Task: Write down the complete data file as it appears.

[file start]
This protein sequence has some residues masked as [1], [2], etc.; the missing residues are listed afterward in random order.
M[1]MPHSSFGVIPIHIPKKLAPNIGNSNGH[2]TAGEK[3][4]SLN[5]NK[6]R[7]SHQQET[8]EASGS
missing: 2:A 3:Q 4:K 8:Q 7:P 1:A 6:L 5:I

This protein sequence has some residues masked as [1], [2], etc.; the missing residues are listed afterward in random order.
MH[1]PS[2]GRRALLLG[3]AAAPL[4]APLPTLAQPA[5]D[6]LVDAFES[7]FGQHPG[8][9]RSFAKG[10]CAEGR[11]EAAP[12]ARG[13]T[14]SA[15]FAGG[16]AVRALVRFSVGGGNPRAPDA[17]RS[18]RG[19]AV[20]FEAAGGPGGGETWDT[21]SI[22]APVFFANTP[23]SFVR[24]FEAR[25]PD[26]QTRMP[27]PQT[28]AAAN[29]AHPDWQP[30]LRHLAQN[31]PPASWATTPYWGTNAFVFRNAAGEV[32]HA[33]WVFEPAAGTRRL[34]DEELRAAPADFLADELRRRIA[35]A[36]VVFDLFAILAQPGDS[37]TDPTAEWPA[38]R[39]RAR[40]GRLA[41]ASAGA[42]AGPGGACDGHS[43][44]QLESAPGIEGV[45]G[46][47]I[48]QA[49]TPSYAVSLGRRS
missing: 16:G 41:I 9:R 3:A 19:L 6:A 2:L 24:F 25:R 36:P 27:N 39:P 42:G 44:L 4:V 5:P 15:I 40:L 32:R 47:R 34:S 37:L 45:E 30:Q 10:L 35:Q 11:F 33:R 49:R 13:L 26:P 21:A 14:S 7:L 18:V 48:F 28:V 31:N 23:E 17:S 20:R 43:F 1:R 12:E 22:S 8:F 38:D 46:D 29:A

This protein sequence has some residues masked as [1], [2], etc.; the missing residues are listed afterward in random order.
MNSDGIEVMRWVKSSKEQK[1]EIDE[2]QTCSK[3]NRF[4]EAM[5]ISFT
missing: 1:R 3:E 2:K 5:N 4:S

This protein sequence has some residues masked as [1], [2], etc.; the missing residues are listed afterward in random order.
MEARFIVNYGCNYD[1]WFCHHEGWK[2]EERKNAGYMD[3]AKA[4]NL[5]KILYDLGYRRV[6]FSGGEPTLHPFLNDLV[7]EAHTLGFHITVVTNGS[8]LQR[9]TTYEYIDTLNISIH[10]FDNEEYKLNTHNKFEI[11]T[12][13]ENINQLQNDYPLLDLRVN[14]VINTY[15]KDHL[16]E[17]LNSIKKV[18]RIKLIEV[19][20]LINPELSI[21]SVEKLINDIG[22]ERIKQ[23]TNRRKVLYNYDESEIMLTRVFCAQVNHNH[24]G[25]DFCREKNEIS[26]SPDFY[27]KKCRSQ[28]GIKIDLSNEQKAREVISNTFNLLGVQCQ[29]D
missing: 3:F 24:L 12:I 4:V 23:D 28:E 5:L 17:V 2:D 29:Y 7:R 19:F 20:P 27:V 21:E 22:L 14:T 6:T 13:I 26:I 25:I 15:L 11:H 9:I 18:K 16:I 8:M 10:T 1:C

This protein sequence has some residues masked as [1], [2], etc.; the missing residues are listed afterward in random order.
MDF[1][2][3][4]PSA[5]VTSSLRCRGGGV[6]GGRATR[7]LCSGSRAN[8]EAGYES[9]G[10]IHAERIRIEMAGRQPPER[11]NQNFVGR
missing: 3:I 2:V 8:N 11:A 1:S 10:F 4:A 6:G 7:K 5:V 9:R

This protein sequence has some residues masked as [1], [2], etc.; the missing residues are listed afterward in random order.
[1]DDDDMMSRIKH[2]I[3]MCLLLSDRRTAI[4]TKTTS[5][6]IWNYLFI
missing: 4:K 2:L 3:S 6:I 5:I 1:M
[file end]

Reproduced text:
This protein sequence has some residues masked as [1], [2], etc.; the missing residues are listed afterward in random order.
M[1]MPHSSFGVIPIHIPKKLAPNIGNSNGH[2]TAGEK[3][4]SLN[5]NK[6]R[7]SHQQET[8]EASGS
missing: 2:A 3:Q 4:K 8:Q 7:P 1:A 6:L 5:I

This protein sequence has some residues masked as [1], [2], etc.; the missing residues are listed afterward in random order.
MH[1]PS[2]GRRALLLG[3]AAAPL[4]APLPTLAQPA[5]D[6]LVDAFES[7]FGQHPG[8][9]RSFAKG[10]CAEGR[11]EAAP[12]ARG[13]T[14]SA[15]FAGG[16]AVRALVRFSVGGGNPRAPDA[17]RS[18]RG[19]AV[20]FEAAGGPGGGETWDT[21]SI[22]APVFFANTP[23]SFVR[24]FEAR[25]PD[26]QTRMP[27]PQT[28]AAAN[29]AHPDWQP[30]LRHLAQN[31]PPASWATTPYWGTNAFVFRNAAGEV[32]HA[33]WVFEPAAGTRRL[34]DEELRAAPADFLADELRRRIA[35]A[36]VVFDLFAILAQPGDS[37]TDPTAEWPA[38]R[39]RAR[40]GRLA[41]ASAGA[42]AGPGGACDGHS[43][44]QLESAPGIEGV[45]G[46][47]I[48]QA[49]TPSYAVSLGRRS
missing: 16:G 41:I 9:R 3:A 19:L 6:A 2:L 24:F 25:R 36:P 27:N 39:P 42:G 44:L 4:V 5:P 15:I 40:L 32:R 47:R 34:S 37:L 45:E 30:Q 10:L 35:Q 11:F 33:R 49:R 13:L 26:P 21:A 14:S 7:L 18:V 48:F 28:V 31:N 23:E 17:S 20:R 43:F 1:R 12:E 22:S 8:F 38:D 46:D 29:A

This protein sequence has some residues masked as [1], [2], etc.; the missing residues are listed afterward in random order.
MNSDGIEVMRWVKSSKEQK[1]EIDE[2]QTCSK[3]NRF[4]EAM[5]ISFT
missing: 1:R 3:E 2:K 5:N 4:S

This protein sequence has some residues masked as [1], [2], etc.; the missing residues are listed afterward in random order.
MEARFIVNYGCNYD[1]WFCHHEGWK[2]EERKNAGYMD[3]AKA[4]NL[5]KILYDLGYRRV[6]FSGGEPTLHPFLNDLV[7]EAHTLGFHITVVTNGS[8]LQR[9]TTYEYIDTLNISIH[10]FDNEEYKLNTHNKFEI[11]T[12][13]ENINQLQNDYPLLDLRVN[14]VINTY[15]KDHL[16]E[17]LNSIKKV[18]RIKLIEV[19][20]LINPELSI[21]SVEKLINDIG[22]ERIKQ[23]TNRRKVLYNYDESEIMLTRVFCAQVNHNH[24]G[25]DFCREKNEIS[26]SPDFY[27]KKCRSQ[28]GIKIDLSNEQKAREVISNTFNLLGVQCQ[29]D
missing: 3:F 24:L 12:I 4:V 23:D 28:E 5:L 17:V 2:D 29:Y 7:R 19:F 20:P 27:V 21:E 22:L 14:T 6:T 13:I 26:I 25:I 15:L 11:H 9:I 18:K 16:I 8:M 10:T 1:C

This protein sequence has some residues masked as [1], [2], etc.; the missing residues are listed afterward in random order.
MDF[1][2][3][4]PSA[5]VTSSLRCRGGGV[6]GGRATR[7]LCSGSRAN[8]EAGYES[9]G[10]IHAERIRIEMAGRQPPER[11]NQNFVGR
missing: 3:I 2:V 8:N 11:A 1:S 10:F 4:A 6:G 7:K 5:V 9:R

This protein sequence has some residues masked as [1], [2], etc.; the missing residues are listed afterward in random order.
[1]DDDDMMSRIKH[2]I[3]MCLLLSDRRTAI[4]TKTTS[5][6]IWNYLFI
missing: 4:K 2:L 3:S 6:I 5:I 1:M